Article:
Mobile usage is growing at a massive rate. At the time of writing some web sites are experiencing 50+% of their traffic from mobile devices. There are two principle types of creating a mobile web site:

Responsive Web Design

Responsive web design allows for content to change and transform based on the size of the device on which it is viewed. The web site will determine a visitor’s screen size and the page layout displays accordingly. Responsive design requires no duplication of content. The content you see on the desktop version of the site is exactly the same as text, images and controls you see on the mobile version. This is the preferred method to create a mobile web site.

 

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 PROs

  • Only one web address
  • No duplication of web site content
  • The site changes to adapt to the screen width automatically
  • Easy and inexpensive to maintain. Once the logic that transforms the experience is built and operating properly, there is little else to update other than content.

CONs

  • Pages can be very long as the text is compressed into one single column.

 

Parallel Mobile Web Site

With this method  you create two different web sites, one for desktop computers and another for mobile users. However there are problems here; Google indexes two websites that look exactly the same and have very similar content, it chooses to not rank them as well as it could. The term for this in the search industry is “duplicate content.” Many businesses who have built a separate but identical site for mobile visitors can easily fall prey to duplicate content penalties.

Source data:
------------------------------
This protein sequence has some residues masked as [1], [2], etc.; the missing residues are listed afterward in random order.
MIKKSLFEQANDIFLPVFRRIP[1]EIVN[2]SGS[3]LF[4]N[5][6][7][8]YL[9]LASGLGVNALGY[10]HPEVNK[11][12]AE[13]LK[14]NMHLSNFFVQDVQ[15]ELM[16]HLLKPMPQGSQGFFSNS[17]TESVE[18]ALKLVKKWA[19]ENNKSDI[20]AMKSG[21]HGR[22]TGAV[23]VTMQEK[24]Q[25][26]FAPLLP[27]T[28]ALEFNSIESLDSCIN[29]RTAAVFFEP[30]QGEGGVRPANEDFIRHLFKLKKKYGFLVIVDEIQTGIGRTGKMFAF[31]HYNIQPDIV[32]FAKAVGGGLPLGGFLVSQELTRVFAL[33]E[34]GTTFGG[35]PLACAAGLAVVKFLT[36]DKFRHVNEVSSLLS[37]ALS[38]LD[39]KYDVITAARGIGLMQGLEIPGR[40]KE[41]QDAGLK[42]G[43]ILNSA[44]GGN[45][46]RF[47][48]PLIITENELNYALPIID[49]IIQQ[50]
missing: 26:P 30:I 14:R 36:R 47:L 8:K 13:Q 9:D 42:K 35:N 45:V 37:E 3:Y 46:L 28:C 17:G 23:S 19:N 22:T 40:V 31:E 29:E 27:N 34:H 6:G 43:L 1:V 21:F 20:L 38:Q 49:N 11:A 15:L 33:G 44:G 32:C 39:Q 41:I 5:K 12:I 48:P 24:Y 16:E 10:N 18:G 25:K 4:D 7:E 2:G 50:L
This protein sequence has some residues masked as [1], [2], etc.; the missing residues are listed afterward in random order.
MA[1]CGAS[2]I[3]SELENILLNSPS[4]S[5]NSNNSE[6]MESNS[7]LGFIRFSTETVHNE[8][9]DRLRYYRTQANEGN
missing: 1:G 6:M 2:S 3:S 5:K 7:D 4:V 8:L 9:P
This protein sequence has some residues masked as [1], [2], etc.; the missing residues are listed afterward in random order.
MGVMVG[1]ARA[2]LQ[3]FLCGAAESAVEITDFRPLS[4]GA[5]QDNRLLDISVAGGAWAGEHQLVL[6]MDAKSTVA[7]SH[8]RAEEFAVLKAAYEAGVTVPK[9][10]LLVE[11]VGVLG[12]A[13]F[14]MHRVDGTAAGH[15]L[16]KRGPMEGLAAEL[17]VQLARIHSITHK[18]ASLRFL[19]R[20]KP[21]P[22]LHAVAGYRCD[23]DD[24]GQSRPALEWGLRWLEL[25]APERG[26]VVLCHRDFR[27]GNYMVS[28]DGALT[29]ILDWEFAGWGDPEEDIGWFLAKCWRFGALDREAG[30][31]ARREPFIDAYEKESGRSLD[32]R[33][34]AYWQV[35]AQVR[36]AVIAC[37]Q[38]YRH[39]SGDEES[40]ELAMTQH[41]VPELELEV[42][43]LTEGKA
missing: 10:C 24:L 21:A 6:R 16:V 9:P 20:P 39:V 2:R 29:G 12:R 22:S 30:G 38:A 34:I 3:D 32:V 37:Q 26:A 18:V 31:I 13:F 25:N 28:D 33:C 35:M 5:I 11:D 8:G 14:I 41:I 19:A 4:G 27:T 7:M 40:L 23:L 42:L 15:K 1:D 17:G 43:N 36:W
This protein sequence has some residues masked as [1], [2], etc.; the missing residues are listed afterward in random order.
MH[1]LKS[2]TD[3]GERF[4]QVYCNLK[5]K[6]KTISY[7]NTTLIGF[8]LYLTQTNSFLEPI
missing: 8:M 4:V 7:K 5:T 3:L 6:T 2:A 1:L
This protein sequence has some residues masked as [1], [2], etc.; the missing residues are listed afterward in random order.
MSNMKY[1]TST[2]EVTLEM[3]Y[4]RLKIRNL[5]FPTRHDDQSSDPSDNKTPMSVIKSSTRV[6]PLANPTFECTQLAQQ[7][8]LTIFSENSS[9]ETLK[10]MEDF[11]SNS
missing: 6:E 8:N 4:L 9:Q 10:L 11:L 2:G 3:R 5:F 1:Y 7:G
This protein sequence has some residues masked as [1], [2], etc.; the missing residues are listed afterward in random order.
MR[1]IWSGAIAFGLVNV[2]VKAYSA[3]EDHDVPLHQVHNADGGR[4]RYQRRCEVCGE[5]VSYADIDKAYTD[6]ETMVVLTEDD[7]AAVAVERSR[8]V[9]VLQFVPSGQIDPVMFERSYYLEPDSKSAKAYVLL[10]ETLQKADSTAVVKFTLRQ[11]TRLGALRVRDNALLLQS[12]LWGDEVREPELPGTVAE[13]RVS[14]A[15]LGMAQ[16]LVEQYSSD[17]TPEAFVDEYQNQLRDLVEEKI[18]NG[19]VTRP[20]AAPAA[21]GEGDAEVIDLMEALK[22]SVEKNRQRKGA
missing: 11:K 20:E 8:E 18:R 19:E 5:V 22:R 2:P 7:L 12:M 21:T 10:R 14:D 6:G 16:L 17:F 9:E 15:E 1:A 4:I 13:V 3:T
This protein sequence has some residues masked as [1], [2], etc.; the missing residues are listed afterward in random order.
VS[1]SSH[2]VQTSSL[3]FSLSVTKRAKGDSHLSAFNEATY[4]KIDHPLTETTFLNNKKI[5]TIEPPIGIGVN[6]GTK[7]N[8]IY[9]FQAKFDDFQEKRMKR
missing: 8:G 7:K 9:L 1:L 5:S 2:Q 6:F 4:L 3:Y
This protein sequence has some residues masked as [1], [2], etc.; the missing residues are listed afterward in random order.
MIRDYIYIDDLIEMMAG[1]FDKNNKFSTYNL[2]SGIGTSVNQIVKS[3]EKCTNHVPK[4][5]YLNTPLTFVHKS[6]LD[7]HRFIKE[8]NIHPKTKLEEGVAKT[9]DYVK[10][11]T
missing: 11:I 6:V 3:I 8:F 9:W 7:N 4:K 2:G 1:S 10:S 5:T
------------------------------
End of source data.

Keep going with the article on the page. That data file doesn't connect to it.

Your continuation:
PROs

  • Easy implementation.
  • Content can be modified or reduced to fit the mobile format

CONs

  • Two separate sites must be maintained: 1 Mobile, 1 Desktop
  • Often these sites cannot adapt to work with the larger tablet screen size and display the same site designed for the smaller phone screen
  • When making one change to content, the parallel site approach requires that you make the update twice – once on the desktop version and again on the mobile version.
  • Content duplication risk (a big Google no-no). If the content on the mobile site is an exact match to the content on the desktop version, there is potential for a duplicate content penalty from Google.

Which is best?

There is a place for both methods under certain conditions, but by far the best method is the responsive method. At Bluefusion we no longer create any new web sites that are not responsive.

The benefits of responsive design considerably out way the parallel method so unless you have an old web site created more than 2 years ago and you do not wish to redesign then the parallel method may be your best option until a proper responsive site can be developed.